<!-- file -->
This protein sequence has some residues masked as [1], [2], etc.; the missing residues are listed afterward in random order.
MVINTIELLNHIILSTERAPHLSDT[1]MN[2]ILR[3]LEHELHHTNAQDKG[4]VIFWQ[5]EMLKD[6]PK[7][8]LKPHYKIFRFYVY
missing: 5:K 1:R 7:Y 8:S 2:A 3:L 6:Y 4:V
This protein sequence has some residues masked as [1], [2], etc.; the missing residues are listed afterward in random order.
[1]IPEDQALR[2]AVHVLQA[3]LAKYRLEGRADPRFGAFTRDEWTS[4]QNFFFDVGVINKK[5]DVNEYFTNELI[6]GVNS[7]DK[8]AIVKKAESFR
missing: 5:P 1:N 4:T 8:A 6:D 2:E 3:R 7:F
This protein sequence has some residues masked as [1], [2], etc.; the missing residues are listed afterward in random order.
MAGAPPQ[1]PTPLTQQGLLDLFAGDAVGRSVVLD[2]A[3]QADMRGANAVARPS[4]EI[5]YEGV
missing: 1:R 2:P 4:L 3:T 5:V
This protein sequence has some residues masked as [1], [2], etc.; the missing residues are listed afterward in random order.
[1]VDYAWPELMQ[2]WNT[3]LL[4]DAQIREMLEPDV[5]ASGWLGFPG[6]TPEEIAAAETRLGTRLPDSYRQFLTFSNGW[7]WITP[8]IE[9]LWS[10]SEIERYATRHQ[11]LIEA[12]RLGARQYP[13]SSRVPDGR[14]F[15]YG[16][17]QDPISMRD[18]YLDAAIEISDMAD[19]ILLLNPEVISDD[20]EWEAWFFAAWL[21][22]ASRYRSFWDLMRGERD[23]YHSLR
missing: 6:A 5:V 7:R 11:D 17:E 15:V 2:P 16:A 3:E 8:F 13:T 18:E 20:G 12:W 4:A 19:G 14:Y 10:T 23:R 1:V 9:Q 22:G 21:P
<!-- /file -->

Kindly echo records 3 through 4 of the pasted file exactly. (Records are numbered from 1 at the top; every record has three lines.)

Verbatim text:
This protein sequence has some residues masked as [1], [2], etc.; the missing residues are listed afterward in random order.
MAGAPPQ[1]PTPLTQQGLLDLFAGDAVGRSVVLD[2]A[3]QADMRGANAVARPS[4]EI[5]YEGV
missing: 1:R 2:P 4:L 3:T 5:V
This protein sequence has some residues masked as [1], [2], etc.; the missing residues are listed afterward in random order.
[1]VDYAWPELMQ[2]WNT[3]LL[4]DAQIREMLEPDV[5]ASGWLGFPG[6]TPEEIAAAETRLGTRLPDSYRQFLTFSNGW[7]WITP[8]IE[9]LWS[10]SEIERYATRHQ[11]LIEA[12]RLGARQYP[13]SSRVPDGR[14]F[15]YG[16][17]QDPISMRD[18]YLDAAIEISDMAD[19]ILLLNPEVISDD[20]EWEAWFFAAWL[21][22]ASRYRSFWDLMRGERD[23]YHSLR
missing: 6:A 5:V 7:R 11:D 17:E 15:V 2:P 16:A 3:E 8:F 13:T 18:E 20:G 12:W 4:A 19:G 14:Y 10:T 23:R 1:V 9:Q 22:G 21:P